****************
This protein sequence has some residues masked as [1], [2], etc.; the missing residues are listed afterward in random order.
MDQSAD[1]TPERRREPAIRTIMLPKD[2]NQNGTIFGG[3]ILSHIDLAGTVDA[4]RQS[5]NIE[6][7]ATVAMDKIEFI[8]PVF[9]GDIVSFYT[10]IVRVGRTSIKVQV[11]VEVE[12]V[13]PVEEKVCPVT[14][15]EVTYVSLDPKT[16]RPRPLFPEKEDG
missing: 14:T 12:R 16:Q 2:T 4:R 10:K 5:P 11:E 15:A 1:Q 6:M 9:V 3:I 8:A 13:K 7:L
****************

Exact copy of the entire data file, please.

This protein sequence has some residues masked as [1], [2], etc.; the missing residues are listed afterward in random order.
MDQSAD[1]TPERRREPAIRTIMLPKD[2]NQNGTIFGG[3]ILSHIDLAGTVDA[4]RQS[5]NIE[6][7]ATVAMDKIEFI[8]PVF[9]GDIVSFYT[10]IVRVGRTSIKVQV[11]VEVE[12]V[13]PVEEKVCPVT[14][15]EVTYVSLDPKT[16]RPRPLFPEKEDG
missing: 14:T 12:R 16:Q 2:T 4:R 10:K 5:P 11:E 15:A 1:Q 6:M 9:V 3:I 8:A 13:K 7:L